Mapping the Soviet Invasion of Western Europe

1987 American Defense Department map of a speculative Soviet invasion of Western Europe
1987 American Defense Department map of a speculative Soviet invasion of Western Europe (TechConex)

As late as 1987, two years before the Berlin Wall fell, the United States seriously considered the possibility that the Soviet Union might start World War III.

This Defense Department map shows the broad outline of a two-pronged Soviet attack on Western Europe. Planners expected one army to march across the Northern European Plain into the Low Countries and another to dive across Bavaria into France and the Iberian Peninsula.

At the time, the Soviets had thirty forward-deployed divisions in Eastern European to spearhead an invasion force with another 94 in Western Russia. NATO was outnumbered and counted on the threat of massive nuclear retaliation to deter the Reds.

Atomic weapons played a different role in Warsaw Pact planning. Far from a last resort, they were envisaged as something like big artillery pieces that could clear the way for a ground invasion. Read more

Countries That Almost Existed

The world could soon add two new countries. In Catalonia and Kurdistan, referendums have been held to secede from Spain and Iraq, respectively.

Neither would be universally recognized. Spain doesn’t even recognize a Catalan right to self-determination. Iran, Iraq and Turkey all oppose Kurdish statehood.

International recognition is often a stumbling block for would-be states. Consider the likes of Kosovo, Somaliland, South Ossetia and Transnistria.

Others don’t even get to that point. Here is a selection of countries that remained on the drawing board. Read more

The Impossible Partition of India

Map of the partition of India from Life magazine, August 18, 1947
Map of the partition of India from Life magazine, August 18, 1947

Seventy years ago this week British India was split in two, creating the nations of India and Pakistan, which have been at each other’s throats since.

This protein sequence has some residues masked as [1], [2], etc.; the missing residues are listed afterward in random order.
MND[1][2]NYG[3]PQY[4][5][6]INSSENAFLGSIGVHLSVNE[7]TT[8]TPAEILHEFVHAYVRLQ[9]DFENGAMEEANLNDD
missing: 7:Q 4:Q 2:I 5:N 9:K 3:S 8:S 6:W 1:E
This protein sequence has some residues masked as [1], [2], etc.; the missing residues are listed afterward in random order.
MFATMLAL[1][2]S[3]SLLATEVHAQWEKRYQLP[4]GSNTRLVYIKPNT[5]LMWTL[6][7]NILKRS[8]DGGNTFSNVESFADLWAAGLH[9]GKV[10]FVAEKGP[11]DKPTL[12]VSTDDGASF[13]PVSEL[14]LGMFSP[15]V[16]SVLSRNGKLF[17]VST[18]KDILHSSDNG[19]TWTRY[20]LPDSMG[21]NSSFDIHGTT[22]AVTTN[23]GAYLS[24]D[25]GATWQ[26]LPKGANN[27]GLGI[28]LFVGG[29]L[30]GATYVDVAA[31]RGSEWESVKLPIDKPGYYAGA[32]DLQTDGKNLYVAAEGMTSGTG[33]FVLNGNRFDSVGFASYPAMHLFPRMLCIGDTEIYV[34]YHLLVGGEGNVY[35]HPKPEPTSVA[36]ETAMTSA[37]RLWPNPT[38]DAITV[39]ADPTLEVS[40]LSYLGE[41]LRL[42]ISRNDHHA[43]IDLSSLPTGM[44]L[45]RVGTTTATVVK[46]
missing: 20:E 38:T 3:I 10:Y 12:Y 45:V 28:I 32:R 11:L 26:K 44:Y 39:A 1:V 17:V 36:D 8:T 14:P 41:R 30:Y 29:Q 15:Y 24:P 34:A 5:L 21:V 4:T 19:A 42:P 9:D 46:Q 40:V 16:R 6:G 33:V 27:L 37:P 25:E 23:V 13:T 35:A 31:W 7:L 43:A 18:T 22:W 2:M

The partition was carried out a little-known British civil servant, Cyril Radcliffe. A lawyer by training, Radcliffe was given the impossible task of dividing the subcontinent into Hindu- and Muslim-majority states. Read more

The Octopus in Political Cartoons

Octopuses are a popular trope in political art. They came in vogue in the 1870s, when Frederick W. Rose depicted Russia as a giant octopus lording over Eastern Europe. The sea monster was quickly given to Germany when it posed a bigger threat to peace in Europe. During the early Cold War, it was Russia’s turn again. The octopus was the perfect metaphor for spreading communism.

Here is a selection of the best and worst tentacled sea creatures. Read more

Atlantropa: The German Plan to Drain the Mediterranean

Map of proposed dams in the Strait of Gibraltar. From Herman Soergel, Lowering the Mediterranean, Irrigating the Sahara. Panropa Project (1929)
Map of proposed dams in the Strait of Gibraltar. From Herman Soergel, Lowering the Mediterranean, Irrigating the Sahara. Panropa Project (1929)

Discerning viewers of Amazon’s alternate-history drama The Man in the High Castle may have noticed when one of the characters made a passing reference to a German plan to drain the Mediterranean.

It sounds like just the sort of thing a megalomanic Third Reich would do, but they actually didn’t. The Nazis weren’t interested in the plan, but it was real. Read more

What If Germany and Japan Had Won World War II?

Map of the German and Japanese Empires seen in Amazon's The Man in the High Castle (2016)
Map of the German and Japanese Empires seen in Amazon’s The Man in the High Castle (2016)

What would the map look like if the Axis powers had won the Second World War? The new season of The Man in the High Castle, which premiered on Amazon last week, gives us one possible answer.

Based on the 1963 alternate-history novel by Philip K. Dick, The Man in the High Castle takes place in a world where Nazi Germany controls much of the Atlantic world and Imperial Japan has conquered the Pacific. Read more

Niemals Oder-Neisse: The Border Germany Refused to Accept for 45 Years

1980 Christian Democratic Union poster about "the open German question"
1980 Christian Democratic Union poster about “the open German question” (ACDP)

After World War II, the Allied powers ceded the German lands east of the Order and Lusatian Neisse rivers to Poland — creating a border dispute that would last all through the Cold War. Read more